Introducing Mike McSweeney

Wednesday 8 November 2017 17:00

We caught up with the Fulham FC Foundation’s new CEO Mike McSweeney on his role, his previous spell at the Club, and what’s coming up for the Foundation.

Tell us about your role as CEO, Mike.

One thing I didn’t realise was the breadth and scope of the Foundation’s work. We interact with 11,000-plus individuals on a yearly basis in a vast number of areas, including education, so we’ve been in Brixton Prison, we’ve been in Feltham Young Offenders delivering employability courses, and we deliver in over 40 primary, secondary and further education establishments. We do a lot of work on inclusion, so we’re out in some very tough areas with hard to reach individuals who we’re trying to engage to build better lives through sport and integrate these individuals better into their society. Our disability programmes cover a wide range of abilities and following the successful Cohen Fund we run regular health programmes, including Walking Football and Fulham Memories. So one of the day to day bits for me at the moment is fully understanding exactly every area we work in, creating a bit of focus for us to ensure we are delivering every programme with excellence. My main approach has been out seeing everything we’re doing, I spend a lot of time on the ground, speaking to coaches, parents, participants and our partners, getting a real understanding of what’s happening on a daily basis. We are delivering seven days a week from 8am to 9pm on over 30 programmes, so this is going to take a bit of time!

You’re no stranger to Fulham though…

I spent 10 years in the commercial team from 2004-2014, so I know all things Club-related very well. My main role was centred around sponsorship, ticketing and hospitality, but throughout that time I volunteered with the Foundation. I spent 10-plus years with the Fulham Badgers which gave me a really good insight into how the Foundation works, and from that volunteering we did some great pioneering projects in Hong Kong and Norway. That gave me a really passion for the sector. When I left Fulham in 2014 to join the Lawn Tennis Association – the governing body for British Tennis – I carried on volunteering because I believed in what the Foundation stood for and I wanted to be a part of the great work they were doing.

And you were heavily involved in our charity fixtures?

One of the things we did when I was previously at the Club was working with the Fulham Legends on creating the All Stars fixture, which I think has had three matches now, and is something we’ll look at again. Pioneering that type of project was a really good initiative for me to be involved with when I was at the Club.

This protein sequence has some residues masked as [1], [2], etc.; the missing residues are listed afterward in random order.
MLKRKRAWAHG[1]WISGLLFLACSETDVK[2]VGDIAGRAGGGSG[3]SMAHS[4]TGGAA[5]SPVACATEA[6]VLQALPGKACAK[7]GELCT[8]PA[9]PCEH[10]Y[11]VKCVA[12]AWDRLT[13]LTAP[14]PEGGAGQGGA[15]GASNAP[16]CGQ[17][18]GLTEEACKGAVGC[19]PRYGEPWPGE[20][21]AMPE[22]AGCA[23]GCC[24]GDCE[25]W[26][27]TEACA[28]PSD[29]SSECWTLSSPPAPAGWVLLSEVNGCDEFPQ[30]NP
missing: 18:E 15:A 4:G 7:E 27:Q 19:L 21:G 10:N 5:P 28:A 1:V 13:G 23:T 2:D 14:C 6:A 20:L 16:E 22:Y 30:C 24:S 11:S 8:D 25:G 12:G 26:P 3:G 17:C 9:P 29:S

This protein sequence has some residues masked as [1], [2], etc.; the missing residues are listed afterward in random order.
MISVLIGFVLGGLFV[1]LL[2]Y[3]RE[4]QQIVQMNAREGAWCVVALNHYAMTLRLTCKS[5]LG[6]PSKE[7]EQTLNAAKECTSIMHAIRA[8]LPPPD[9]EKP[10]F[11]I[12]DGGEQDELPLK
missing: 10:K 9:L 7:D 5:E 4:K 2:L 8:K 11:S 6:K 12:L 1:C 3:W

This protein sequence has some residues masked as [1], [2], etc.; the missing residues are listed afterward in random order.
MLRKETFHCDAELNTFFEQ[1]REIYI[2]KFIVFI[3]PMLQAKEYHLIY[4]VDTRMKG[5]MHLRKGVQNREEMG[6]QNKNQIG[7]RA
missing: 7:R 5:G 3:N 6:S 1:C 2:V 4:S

What made you come back?

When the opportunity arose to explore the role I was clearly very interested. One of my reasons for that was not only my knowledge of the great work the Foundation do, but actually the relationship the Foundation have with the Club. It’s a very strong relationship, it’s an absolute partnership. The Club really value everything the Foundation do, so coming back I knew we’d have that buy-in from the Club to deliver on our mission, which was a big opportunity for me. Also, the reputation of the Foundation and its staff speak for themselves. I knew I would be coming into a workforce and environment where there is passion, dedication and a genuine desire to make a difference within the communities we operate in.

Have you noticed many changes since you were last here?

I left partway through the season we got relegated. Obviously I spent my decade here previously during the Premier League days, so coming back three-and-a-half years later things have changed because naturally they have to. But one of the great things is there’s a lot of consistency in the values and the approach that the Club has – it is absolutely a family-orientated club. There are lots of good people still here who I worked very closely with before, and again that’s another reason for me to come back.

The Foundation has received a lot of recognition recently, which must be pleasing?

In the last 12 months the Foundation won five awards and the main reason for that is the great work the people within the organisation do. The workforce are a huge credit not only to the Foundation but to the Club. Any awards we’ve won should be reflected on the excellent workforce we’ve got in place. They challenge themselves and the programmes they manage to continually be better. We want to create a culture of teamwork, service excellence, enthusiasm and empowerment. However, we can’t do this on our own and we have to thank a huge amount of partners in addition, to the Club, for their continued support, including sponsors, funders, local authorities and our own fans.

And what has the Foundation got coming up?

Our official charity game is against Birmingham City on Saturday 9th December. One of the big areas that we have to focus on is fundraising because otherwise some of our projects could become slightly vulnerable. We’ve coined a very simple term, which is ‘Bring A Pound To The Ground.’ We want to get the message out there that if every supporter brings a pound and we have, say, 20,000 people at the Birmingham game, then that’s a lot of money. We want to let our Season Ticket Holders and our fans know about some of the great work we do, so we’re going to showcase some of this work at the game on the 9th. So please bring a pound to the ground, before watching what will hopefully be a great match!